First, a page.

And the Award for Best Performance at the State of the Union Goes to …

Bret Stephens: Hi, Gail. I think it’s safe to say that Joe Biden’s confident performance at the State of the Union has put to rest any doubts that he’ll be the Democratic nominee, with Kamala Harris as his running mate.

My questions are two: Did he change anyone’s mind? And can he maintain the momentum?

Gail Collins: Well, he probably won over some reluctant Trumpians. But the great thing about the speech, Bret, wasn’t that he changed people’s minds about who to vote for in November. It’s that it moved a ton of Biden voters who had been saying all along they wished he’d just get out and let some younger politicians have a chance at the presidency.

Bret: He also did a very good job defining the stakes of the election. Will we support the free world against Vladimir Putin or abandon it to him? Will we fight for reproductive rights or lose them? Will we do something about gun massacres or resign ourselves to periodic slaughter?

Also, I marveled at the many ways Mike Johnson, the speaker of the House, managed to approximate the expressions of a constipated turtle.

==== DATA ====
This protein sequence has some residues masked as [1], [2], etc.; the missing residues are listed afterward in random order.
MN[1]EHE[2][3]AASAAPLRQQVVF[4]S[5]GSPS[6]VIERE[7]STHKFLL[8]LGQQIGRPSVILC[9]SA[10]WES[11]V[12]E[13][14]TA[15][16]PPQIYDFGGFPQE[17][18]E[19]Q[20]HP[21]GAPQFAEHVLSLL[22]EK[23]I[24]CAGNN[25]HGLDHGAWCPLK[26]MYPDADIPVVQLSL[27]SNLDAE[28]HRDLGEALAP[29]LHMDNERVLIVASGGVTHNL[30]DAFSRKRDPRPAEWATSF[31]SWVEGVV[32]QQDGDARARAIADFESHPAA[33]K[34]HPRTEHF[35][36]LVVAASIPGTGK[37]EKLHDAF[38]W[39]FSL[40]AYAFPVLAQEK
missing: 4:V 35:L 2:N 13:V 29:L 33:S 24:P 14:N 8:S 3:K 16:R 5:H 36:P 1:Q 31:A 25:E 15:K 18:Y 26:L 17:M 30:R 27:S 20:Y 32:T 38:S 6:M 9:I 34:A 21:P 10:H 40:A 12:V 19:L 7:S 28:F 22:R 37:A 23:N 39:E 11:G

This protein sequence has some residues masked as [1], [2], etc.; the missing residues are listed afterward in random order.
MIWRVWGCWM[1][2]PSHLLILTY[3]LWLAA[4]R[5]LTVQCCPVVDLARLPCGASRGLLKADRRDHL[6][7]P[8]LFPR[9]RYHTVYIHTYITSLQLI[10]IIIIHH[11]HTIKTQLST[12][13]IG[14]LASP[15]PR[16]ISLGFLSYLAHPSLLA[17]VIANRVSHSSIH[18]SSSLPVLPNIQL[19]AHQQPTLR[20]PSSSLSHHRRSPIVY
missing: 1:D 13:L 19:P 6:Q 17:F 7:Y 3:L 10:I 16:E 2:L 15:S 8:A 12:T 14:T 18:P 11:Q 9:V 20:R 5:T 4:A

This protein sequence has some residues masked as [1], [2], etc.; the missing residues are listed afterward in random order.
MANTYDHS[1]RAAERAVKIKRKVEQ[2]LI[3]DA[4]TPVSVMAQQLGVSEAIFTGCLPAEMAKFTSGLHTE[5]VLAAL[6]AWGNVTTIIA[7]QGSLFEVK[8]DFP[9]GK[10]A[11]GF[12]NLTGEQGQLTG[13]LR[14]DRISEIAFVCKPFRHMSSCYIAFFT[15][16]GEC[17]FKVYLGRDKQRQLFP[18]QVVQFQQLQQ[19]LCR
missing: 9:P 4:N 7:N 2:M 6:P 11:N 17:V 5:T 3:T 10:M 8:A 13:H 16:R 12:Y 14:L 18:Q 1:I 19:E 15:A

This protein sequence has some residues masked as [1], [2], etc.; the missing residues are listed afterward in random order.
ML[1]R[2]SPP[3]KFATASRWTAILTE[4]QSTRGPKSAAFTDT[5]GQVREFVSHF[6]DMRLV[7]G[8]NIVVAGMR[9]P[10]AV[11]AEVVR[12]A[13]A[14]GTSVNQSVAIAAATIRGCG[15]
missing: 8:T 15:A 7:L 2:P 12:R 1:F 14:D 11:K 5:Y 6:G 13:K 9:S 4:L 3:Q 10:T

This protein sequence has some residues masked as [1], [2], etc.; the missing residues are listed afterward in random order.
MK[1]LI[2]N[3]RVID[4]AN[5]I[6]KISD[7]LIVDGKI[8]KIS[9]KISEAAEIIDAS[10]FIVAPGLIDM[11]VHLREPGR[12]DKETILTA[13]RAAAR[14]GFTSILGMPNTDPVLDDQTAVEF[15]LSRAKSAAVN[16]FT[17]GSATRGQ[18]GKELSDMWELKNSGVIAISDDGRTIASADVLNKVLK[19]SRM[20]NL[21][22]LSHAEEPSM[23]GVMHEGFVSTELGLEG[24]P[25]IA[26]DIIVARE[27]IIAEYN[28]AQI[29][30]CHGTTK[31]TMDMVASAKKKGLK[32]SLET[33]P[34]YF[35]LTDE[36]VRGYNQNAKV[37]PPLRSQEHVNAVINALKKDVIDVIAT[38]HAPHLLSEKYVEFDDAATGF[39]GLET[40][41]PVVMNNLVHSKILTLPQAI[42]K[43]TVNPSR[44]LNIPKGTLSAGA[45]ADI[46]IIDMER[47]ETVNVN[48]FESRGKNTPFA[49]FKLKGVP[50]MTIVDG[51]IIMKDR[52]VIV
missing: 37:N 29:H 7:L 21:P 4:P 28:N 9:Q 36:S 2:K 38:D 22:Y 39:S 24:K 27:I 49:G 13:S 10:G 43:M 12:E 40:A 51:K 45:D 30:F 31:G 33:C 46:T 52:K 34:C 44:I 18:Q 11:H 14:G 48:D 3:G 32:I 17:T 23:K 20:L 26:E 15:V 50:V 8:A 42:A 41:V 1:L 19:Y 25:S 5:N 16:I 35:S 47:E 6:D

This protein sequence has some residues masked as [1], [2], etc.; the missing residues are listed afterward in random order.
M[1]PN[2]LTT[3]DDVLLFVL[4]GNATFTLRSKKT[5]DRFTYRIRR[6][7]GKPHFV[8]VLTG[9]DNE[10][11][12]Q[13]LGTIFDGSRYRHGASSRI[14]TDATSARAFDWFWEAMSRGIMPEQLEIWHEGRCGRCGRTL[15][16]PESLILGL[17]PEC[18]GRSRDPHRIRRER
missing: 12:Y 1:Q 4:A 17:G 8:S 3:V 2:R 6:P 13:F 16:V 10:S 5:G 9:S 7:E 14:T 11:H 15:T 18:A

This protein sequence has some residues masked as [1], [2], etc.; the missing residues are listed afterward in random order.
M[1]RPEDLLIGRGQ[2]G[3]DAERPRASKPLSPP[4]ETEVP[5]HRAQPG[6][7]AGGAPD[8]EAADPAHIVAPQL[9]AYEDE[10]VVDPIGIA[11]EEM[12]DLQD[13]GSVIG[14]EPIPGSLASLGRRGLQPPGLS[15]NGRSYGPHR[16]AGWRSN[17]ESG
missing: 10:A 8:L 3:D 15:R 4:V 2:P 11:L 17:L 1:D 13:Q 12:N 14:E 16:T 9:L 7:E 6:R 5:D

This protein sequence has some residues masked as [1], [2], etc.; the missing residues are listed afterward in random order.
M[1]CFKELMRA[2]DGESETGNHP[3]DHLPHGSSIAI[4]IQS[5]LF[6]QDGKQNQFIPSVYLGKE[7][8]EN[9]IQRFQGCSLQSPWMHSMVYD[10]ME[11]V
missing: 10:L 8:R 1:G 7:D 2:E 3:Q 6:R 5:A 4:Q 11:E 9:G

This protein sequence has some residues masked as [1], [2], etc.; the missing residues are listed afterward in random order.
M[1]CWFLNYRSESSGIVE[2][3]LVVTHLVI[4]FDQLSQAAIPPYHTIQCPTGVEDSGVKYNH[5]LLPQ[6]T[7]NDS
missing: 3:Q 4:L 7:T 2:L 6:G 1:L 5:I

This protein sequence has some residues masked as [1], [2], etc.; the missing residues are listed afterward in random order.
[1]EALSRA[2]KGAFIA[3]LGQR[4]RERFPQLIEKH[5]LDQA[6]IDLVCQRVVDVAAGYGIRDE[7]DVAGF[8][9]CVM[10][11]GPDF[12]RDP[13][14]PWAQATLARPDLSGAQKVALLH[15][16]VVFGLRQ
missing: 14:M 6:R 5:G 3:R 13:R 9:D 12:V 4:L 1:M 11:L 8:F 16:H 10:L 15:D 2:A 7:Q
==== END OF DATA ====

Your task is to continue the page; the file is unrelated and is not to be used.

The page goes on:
Gail: OK, he’s Mike Johnson, C.T., from now on. You know, our shared loathing of Donald Trump draws us together at moments like these. There’s so much we agree about. But I’ll bet I’m the only one of us who loved Biden’s tax-the-rich riff.

Bret: Not me. The top one percent already contribute about 40 percent of the overall federal income tax take. And if Biden were running against anyone but Trump, I’d be much more critical of some of the policy particulars of the speech. I also think he missed the opportunity to announce some needed executive actions, like sending troops to the southern border or seizing Russia’s frozen foreign assets and giving the money to Ukraine.

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